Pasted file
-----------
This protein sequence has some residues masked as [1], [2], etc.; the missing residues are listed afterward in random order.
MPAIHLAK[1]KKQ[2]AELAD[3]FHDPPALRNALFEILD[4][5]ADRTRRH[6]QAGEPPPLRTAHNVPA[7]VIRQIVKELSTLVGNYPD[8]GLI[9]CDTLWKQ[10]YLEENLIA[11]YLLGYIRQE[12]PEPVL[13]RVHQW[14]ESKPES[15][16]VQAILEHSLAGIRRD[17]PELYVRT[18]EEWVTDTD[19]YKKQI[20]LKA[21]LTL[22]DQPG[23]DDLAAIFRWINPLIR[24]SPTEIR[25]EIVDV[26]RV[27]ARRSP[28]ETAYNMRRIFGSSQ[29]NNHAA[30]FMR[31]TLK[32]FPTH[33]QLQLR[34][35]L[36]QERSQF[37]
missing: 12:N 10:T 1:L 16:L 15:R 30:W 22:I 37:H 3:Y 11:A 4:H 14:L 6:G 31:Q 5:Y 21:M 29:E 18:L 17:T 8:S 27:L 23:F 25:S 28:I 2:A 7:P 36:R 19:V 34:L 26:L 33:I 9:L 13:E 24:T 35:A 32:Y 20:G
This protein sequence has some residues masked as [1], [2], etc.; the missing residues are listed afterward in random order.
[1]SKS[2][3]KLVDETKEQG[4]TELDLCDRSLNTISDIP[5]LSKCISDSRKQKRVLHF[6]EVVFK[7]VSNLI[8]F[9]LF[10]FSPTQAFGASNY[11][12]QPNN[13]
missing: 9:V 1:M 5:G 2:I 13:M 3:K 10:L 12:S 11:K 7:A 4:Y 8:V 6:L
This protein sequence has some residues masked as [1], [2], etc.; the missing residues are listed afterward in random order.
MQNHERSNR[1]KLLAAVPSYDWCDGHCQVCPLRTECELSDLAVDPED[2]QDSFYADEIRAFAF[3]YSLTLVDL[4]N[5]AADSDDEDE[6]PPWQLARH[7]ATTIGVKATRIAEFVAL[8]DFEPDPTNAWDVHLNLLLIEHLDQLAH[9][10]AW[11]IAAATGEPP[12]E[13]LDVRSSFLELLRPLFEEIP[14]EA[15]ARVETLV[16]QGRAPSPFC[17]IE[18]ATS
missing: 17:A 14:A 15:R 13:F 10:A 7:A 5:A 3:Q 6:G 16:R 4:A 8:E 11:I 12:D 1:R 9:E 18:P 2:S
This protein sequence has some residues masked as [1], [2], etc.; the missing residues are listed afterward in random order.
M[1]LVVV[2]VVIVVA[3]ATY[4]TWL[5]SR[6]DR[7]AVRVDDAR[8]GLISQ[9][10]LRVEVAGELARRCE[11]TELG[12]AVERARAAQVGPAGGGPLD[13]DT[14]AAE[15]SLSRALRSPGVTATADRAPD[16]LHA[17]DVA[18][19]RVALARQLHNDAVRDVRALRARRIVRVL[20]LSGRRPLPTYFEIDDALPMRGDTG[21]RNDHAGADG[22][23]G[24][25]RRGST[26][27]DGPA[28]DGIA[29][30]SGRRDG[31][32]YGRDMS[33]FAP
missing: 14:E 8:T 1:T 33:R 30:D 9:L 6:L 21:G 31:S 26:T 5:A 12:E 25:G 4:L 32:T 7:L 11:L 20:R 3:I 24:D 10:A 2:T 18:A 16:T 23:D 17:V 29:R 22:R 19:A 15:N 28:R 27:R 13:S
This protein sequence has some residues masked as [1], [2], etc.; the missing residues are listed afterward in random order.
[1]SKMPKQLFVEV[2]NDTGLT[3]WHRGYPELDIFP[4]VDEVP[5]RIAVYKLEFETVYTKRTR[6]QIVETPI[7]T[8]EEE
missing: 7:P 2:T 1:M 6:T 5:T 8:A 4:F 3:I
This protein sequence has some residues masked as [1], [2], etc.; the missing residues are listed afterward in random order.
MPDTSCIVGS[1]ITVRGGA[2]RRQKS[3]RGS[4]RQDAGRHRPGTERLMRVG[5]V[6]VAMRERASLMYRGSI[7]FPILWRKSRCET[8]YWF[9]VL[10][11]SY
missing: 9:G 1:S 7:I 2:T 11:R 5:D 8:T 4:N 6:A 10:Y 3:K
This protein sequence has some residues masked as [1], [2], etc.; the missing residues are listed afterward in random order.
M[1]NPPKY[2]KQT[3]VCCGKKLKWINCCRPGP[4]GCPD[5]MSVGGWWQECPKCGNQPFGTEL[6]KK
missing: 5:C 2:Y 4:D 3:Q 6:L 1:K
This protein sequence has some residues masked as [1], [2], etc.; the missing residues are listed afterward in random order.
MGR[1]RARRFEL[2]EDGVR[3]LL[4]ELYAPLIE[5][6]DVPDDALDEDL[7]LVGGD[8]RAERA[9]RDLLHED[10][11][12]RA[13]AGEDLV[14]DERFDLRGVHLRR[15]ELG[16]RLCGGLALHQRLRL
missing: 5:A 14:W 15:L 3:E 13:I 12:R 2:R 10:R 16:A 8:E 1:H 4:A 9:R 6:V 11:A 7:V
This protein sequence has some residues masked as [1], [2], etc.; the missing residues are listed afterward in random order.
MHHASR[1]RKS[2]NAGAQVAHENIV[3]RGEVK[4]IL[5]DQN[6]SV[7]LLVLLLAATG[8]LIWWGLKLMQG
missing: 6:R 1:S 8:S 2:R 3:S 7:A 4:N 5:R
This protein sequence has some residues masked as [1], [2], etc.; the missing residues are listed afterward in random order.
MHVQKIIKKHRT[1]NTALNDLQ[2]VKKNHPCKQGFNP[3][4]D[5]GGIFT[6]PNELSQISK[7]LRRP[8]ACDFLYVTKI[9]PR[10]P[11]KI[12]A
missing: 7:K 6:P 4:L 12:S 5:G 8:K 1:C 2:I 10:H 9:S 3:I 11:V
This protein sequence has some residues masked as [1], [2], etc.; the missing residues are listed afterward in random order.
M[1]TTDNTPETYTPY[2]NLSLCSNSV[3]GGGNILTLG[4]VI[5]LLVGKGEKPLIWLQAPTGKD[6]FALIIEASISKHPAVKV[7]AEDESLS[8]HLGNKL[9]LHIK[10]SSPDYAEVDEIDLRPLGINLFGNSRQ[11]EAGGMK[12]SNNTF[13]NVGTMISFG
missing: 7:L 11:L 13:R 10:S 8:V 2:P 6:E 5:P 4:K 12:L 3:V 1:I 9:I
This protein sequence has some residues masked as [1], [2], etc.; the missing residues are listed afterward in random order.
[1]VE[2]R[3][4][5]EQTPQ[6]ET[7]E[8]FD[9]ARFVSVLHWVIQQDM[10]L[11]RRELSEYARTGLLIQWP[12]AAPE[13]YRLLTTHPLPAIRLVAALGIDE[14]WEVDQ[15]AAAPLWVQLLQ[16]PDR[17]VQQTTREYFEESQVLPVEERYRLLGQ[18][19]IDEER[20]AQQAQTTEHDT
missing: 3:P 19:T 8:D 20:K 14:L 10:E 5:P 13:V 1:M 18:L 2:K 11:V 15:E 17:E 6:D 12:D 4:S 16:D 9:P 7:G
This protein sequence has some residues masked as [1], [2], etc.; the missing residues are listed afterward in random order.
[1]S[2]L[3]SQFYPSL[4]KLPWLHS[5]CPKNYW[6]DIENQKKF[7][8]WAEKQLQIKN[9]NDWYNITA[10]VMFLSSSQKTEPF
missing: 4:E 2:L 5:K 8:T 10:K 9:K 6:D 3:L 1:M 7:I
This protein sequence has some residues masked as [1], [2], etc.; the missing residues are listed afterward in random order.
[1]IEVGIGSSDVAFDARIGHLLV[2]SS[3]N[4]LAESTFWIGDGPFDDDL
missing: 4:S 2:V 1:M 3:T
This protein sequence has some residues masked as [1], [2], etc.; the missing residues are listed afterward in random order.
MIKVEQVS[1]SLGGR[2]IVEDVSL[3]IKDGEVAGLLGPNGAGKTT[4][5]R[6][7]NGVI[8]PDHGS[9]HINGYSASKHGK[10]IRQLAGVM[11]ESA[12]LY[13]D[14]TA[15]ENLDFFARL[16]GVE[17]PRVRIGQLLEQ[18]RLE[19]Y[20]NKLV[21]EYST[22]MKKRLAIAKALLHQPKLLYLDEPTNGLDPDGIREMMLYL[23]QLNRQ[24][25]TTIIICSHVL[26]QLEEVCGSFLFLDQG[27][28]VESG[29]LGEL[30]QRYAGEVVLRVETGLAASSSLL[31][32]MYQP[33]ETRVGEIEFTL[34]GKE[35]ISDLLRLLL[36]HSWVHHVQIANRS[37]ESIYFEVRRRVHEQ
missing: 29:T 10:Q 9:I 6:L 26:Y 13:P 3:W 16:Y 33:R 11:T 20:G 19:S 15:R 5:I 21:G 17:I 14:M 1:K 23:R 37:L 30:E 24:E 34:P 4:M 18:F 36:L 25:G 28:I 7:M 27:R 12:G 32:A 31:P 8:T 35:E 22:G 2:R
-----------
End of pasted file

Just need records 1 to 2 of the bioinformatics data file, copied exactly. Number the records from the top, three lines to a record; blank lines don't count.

This protein sequence has some residues masked as [1], [2], etc.; the missing residues are listed afterward in random order.
MPAIHLAK[1]KKQ[2]AELAD[3]FHDPPALRNALFEILD[4][5]ADRTRRH[6]QAGEPPPLRTAHNVPA[7]VIRQIVKELSTLVGNYPD[8]GLI[9]CDTLWKQ[10]YLEENLIA[11]YLLGYIRQE[12]PEPVL[13]RVHQW[14]ESKPES[15][16]VQAILEHSLAGIRRD[17]PELYVRT[18]EEWVTDTD[19]YKKQI[20]LKA[21]LTL[22]DQPG[23]DDLAAIFRWINPLIR[24]SPTEIR[25]EIVDV[26]RV[27]ARRSP[28]ETAYNMRRIFGSSQ[29]NNHAA[30]FMR[31]TLK[32]FPTH[33]QLQLR[34][35]L[36]QERSQF[37]
missing: 12:N 10:T 1:L 16:L 15:R 30:W 22:I 37:H 3:Y 11:A 4:H 14:L 6:G 31:Q 5:Y 21:M 29:E 18:L 17:T 8:S 27:L 23:F 25:S 28:I 2:A 7:P 36:R 19:V 34:L 26:L 33:I 9:L 13:E 24:T 35:A 32:Y 20:G
This protein sequence has some residues masked as [1], [2], etc.; the missing residues are listed afterward in random order.
[1]SKS[2][3]KLVDETKEQG[4]TELDLCDRSLNTISDIP[5]LSKCISDSRKQKRVLHF[6]EVVFK[7]VSNLI[8]F[9]LF[10]FSPTQAFGASNY[11][12]QPNN[13]
missing: 9:V 1:M 5:G 2:I 13:M 3:K 10:L 12:S 11:K 7:A 4:Y 8:V 6:L